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Christopher Grey

Telephoto in the Studio

By Christopher Grey
Published by Sekonic

Christopher Grey talks about the advantages of using long focal lengths for studio portraits, and touches on the lighting and filter options that can help you control depth of field.

Photographer Chris Grey is an expert on lighting. He's written seven books on the subject, teaches classes and workshops, and is a strong advocate for precise control in the studio. To see more of his work, or to find his books and DVDs, visit his Web site.





As professional photographers, we should always be looking for ways to set our images apart from those of our competition. For those of us who may shoot strictly for personal pleasure, every opportunity to grow as a visual artist should be explored.

Now, I understand that many photographers are limited to one or possibly two lenses. They are expensive, especially the good ones, and the decision to purchase another piece of high-priced glass should never be made lightly. Still, if you can make a quantum leap in the quality of your work by buying another lens, well, I would strongly recommend it.

As I was learning my craft, I heard and read about a number of “rules” regarding the correct focal length for portraiture. For 35mm, most people seemed to agree that a focal length that was roughly double that of a “normal” lens would do the best job, and that meant a lens of 100mm. A medium format camera such as a Hasselblad required a 150mm lens to qualify as “perfect.” Personally, I think such rules are just so much hooey, and I’ll use whatever I think is best for the job.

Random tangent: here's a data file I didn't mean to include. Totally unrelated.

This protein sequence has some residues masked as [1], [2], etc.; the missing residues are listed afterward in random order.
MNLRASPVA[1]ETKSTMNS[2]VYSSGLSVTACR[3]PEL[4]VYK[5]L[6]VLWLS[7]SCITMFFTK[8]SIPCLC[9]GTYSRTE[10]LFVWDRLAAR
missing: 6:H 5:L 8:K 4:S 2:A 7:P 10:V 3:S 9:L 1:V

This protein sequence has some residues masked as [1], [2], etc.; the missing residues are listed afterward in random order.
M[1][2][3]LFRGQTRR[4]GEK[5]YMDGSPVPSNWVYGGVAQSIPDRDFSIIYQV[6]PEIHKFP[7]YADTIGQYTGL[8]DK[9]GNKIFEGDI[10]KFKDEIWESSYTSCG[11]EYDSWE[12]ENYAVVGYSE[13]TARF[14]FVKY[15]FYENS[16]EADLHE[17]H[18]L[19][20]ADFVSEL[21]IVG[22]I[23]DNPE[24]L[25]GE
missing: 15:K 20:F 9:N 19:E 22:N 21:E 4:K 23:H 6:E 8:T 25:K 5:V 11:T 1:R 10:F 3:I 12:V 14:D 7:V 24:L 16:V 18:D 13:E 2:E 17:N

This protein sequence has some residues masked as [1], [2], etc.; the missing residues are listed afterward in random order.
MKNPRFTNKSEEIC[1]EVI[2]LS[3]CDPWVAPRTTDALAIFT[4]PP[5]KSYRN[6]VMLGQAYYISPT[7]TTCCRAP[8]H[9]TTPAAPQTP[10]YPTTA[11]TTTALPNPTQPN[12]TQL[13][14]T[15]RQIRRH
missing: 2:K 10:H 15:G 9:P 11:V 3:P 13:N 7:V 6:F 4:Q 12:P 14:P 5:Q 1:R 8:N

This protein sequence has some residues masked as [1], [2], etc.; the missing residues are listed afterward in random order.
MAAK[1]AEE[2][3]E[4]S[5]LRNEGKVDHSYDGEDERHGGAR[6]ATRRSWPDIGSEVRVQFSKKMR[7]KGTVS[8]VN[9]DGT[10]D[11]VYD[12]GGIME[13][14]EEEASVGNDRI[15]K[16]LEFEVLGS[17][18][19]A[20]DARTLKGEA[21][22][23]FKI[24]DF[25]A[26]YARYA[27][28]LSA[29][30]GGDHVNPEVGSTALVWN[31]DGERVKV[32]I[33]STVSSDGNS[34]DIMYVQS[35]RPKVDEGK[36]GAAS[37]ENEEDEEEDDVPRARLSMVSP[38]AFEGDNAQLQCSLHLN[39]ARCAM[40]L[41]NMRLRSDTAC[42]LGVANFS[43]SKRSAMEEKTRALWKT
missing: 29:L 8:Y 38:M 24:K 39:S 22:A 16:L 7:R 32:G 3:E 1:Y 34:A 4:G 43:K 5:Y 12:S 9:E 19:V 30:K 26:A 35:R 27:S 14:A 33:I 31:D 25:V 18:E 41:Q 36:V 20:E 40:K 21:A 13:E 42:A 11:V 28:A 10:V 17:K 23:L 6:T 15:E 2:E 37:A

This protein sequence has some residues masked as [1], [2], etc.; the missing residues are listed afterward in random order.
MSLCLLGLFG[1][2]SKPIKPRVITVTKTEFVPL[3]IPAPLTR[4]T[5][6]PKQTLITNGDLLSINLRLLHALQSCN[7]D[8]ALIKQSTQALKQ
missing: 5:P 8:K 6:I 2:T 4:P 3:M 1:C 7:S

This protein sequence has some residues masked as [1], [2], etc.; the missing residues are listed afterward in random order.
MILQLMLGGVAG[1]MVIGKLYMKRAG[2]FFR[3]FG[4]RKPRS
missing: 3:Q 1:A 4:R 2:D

A problem that I see with using lenses of short focal length is their inability to soften the background enough to make it unobtrusive. When the background is soft, the subject will stand out, and the image will look more dimensional. Moving your subject far enough away from the background is sometimes possible when working outdoors, although you do run the risk of picking up unwanted details, like cars or telephone poles, which tend to look bad whether they’re in focus or not.

In the studio, the problem is compounded when using strobes. Many photographers buy strobes with sufficient power to light a group from a considerable distance even when using a softbox or umbrella. Generally speaking, these strobes will not power down low enough to use a large aperture for minimal depth of field.

Let’s look at a portrait taken at 70mm (below). I chose that focal length because many folks have only a 24-70mm lens. While you can shoot successful portraits at shorter focal lengths, using the maximum will shorten perspective as much as that lens will allow.

When you shorten perspective, you also narrow the angle of view. My subjects are typically placed about eight feet from the background. At 70mm, even for a head and shoulder portrait, I’ll have a fair amount of real estate behind the subject that I’ll need to light perfectly. In the shot above, my key, hairlight (at camera right), and background light were powered to the same f-stop, f/13. The accent light at camera left was powered 1/3 stop brighter. You see that even with the model eight feet from the background there’s sufficient depth of field to deliver a fair amount of sharpness to the wall.